Your HTML and CSS are the toilet and the tub. If your code is unwieldy, if it has a curved bottom where users are expecting a flat surface, if it gets in its own way, then it gets in the way of your users.

If the HTML is not semantic, it’s likely that inherent accessibility is being lost — you’re being forced to implement accessibility workarounds and ARIA roles and scripts — because of that lack of semantics. (If it’s not being written syntactically there’s a decent chance that there’s a hole in the tub big enough to eat a person.)

If you’re using CSS to do things that you should be using HTML to do, it’s a lot like putting a toilet in front of the controls. You might be fine as long as you only want to use the toilet, but as soon as you decide to shower it’s in the way.

And both the bathrooms and our code result in the same conclusion: to make the accessibility, someone’s got to gut that room at the top, move the pipes, remodel it, and then rebuild it.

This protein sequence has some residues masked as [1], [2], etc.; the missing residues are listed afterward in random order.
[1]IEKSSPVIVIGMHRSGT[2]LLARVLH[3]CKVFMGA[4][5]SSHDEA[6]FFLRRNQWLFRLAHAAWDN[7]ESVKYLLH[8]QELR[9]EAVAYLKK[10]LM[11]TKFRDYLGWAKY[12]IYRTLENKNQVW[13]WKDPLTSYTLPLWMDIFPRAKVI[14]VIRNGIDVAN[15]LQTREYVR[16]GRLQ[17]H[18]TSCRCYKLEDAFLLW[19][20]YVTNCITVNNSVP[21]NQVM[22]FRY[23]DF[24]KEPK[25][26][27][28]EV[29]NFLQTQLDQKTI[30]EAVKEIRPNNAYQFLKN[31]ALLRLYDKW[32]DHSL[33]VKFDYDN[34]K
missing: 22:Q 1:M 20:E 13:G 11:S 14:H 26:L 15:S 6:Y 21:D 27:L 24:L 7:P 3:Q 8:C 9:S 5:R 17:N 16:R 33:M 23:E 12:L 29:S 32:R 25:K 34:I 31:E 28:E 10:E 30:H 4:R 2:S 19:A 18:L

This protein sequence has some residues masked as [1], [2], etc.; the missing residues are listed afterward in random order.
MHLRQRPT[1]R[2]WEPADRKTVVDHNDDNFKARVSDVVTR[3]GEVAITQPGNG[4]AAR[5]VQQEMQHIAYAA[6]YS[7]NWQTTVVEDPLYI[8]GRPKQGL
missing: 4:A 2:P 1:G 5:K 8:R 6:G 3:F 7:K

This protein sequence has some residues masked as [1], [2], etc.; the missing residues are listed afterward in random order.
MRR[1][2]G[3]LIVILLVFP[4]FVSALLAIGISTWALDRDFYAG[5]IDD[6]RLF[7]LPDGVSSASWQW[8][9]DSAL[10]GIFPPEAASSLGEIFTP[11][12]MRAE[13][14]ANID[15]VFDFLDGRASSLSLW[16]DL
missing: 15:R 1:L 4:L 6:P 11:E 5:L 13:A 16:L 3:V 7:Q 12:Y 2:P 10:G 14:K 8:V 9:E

But that’s not the grab bar’s fault. That’s not the screen reader’s fault. That’s not the alt tag’s fault. The business requirements didn’t say “stick this handle in the most inconvenient place possible”.

If the only way to make your design accessible is to put the accessibility controls and features somewhere that they get in everyone’s way or force a major redesign, that’s not because accessibility is bad. It’s because the current design is inconvenient, unsafe, or both. And if those things are true for the 85-year-old who can only use Dragon Naturally Speaking to navigate your site, they’re also true for that 21-year-old who likes to use Dragon to read a webpage while their eyes are occupied knitting a sweater or watching a kid or playing with a dog.

In other words, folks, keep the blueprints handy and the sledgehammer near by.

Author: Anne Gibson

Anne Gibson is a Senior Staff Product Designer and General Troublemaker working on design systems from outside of Philadelphia, Pennsylvania. She's an editor and writer at The Interconnected. She is also published at A List Apart and The Pastry Box, and publishes short fiction when she's not persuading the terriers to stop wrecking things. (The terriers are winning.)